Drumline Plus Crown Boundary Mics

Here’s the sizable drumline from the even more sizable 2013 Murray State University Racer Band. For this production Kent (my student intern) and I considered several microphone strategies. We ended up using our Crown boundary (or pressure zone) microphones. Yes, they’re easy to set up.  But they also tend to sound very clean from further back than stand-mounted condenser mics.  This means one can achieve a sound a little bit more like individual drum miking, but with just one microphone.  A little bit. Because we wanted to get as close to that “outdoor marching” sound as possible (by reducing the indoor ambience) Kent and I opted for the floor mics.

In front of the snares, you’ll see a Crown PCC-160 which is more directional in nature (it listens to what’s in front of it). To the left and right are Crown PZM-30Ds which are more omni-directional.  Not only do the outrigger PZMs make up the left/right stereo image, they also act as section mics for the quints and the basses.  The low profile of the floor mics also made shooting video easier as well. Everything ran through Millennia mic preamps and Apogee converters into Logic Pro for mixing. Kent handled the audio and I slapped the video together in Final Cut Pro X.  Fun stuff!

Third Sonata – Brian Ciach

This is a rare treat. Brian Ciach, the composer and performer of this work (and sole owner of it’s copyright), has given permission for this to be available on YouTube in it’s entirety. Brian performed his Third Sonata on the brand new Steinway B in Murray State University’s Farrell Recital Hall. It is a beautiful instrument, and Brian’s work tests everything from its delicate graces to its thunderous potential.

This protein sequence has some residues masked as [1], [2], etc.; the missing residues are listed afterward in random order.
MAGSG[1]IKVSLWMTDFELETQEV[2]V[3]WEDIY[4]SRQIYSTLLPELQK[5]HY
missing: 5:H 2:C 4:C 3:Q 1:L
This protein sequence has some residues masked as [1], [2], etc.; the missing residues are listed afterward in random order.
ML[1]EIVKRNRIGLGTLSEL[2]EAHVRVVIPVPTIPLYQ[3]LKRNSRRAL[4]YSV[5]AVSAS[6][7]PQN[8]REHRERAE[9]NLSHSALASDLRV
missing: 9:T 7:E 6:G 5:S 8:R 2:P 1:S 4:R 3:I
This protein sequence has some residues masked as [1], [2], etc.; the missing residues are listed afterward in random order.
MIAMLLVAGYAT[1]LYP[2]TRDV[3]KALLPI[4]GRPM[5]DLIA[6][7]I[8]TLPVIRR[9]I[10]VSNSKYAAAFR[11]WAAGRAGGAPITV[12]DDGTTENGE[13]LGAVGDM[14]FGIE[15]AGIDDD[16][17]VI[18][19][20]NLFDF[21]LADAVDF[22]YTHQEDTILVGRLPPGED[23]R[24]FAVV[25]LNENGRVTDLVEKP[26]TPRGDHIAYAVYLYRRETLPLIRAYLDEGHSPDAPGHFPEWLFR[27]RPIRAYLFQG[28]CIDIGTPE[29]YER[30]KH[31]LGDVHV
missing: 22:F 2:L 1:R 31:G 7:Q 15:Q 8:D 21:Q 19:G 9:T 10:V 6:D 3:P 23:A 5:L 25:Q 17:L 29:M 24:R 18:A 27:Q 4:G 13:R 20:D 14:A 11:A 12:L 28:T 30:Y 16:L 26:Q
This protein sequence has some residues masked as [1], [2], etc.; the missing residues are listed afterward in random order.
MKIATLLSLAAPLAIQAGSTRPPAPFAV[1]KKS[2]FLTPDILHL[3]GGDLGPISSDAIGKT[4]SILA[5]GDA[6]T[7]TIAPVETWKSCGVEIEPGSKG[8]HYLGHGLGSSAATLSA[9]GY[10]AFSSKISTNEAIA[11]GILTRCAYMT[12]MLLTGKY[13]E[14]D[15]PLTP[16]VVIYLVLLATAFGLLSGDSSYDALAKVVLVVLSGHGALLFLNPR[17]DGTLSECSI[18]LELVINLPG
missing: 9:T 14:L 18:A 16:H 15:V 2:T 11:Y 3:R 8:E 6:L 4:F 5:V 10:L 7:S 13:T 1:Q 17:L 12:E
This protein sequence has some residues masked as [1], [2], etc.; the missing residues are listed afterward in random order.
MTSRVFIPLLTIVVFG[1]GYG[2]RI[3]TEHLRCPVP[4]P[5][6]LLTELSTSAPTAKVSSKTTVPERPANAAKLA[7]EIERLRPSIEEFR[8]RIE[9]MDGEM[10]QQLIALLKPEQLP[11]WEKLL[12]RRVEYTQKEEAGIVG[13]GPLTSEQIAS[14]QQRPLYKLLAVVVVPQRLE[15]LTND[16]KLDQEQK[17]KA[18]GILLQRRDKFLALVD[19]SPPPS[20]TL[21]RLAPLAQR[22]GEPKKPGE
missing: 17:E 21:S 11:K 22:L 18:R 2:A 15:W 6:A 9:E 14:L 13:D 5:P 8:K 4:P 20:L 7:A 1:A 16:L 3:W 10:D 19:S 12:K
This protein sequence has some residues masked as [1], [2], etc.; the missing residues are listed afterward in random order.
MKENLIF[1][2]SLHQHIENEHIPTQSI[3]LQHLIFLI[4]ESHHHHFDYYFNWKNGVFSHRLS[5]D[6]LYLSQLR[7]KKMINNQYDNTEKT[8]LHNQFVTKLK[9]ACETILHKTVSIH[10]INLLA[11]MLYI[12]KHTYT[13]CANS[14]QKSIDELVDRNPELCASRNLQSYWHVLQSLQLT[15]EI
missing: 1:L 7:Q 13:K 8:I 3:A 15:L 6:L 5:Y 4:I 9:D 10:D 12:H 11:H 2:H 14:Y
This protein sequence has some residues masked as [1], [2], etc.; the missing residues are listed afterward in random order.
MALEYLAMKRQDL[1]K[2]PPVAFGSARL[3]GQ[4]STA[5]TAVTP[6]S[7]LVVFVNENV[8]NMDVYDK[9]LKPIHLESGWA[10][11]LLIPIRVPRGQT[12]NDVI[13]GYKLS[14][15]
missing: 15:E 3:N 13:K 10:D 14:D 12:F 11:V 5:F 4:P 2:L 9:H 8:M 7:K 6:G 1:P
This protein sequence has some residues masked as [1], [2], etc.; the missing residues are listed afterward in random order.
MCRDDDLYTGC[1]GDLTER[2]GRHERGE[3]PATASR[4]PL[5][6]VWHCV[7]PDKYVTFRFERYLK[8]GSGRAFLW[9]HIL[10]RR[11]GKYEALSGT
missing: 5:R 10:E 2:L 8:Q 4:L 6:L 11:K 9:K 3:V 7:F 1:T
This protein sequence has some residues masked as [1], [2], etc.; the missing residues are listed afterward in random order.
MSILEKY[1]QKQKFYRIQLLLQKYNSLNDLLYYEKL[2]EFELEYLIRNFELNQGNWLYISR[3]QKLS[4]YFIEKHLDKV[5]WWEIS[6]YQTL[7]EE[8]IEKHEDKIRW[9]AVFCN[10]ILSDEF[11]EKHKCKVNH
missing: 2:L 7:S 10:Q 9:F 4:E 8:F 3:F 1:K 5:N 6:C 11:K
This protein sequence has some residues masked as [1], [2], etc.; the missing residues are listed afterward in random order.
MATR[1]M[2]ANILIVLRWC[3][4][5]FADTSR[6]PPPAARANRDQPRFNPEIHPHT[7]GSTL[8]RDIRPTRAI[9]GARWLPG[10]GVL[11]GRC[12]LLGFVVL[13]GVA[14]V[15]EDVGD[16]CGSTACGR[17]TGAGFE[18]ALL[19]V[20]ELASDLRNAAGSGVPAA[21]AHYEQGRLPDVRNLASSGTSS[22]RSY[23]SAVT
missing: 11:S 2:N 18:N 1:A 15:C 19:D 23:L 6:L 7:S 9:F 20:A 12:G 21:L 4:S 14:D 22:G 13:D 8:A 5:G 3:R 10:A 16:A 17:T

The microphone technique was a very traditional X-Y arrangement using two Neumann KM-184 microphones about 8 feet in front of the piano.  There was also a bit of tone tweaking. For example, at the distance of 8 feet the directional Neumanns did not have any proximity effect to help out the bass end of things. So a little EQ from Izotope’s Ozone plugin and and a “tape bounce down” with Tone Booster’s Reel Bus plugin helped round, warm and thump things up a little.

A good rule of thumb for music specific videos on YouTube: switch the resolution to HD for a much improved sonic experience. Enjoy!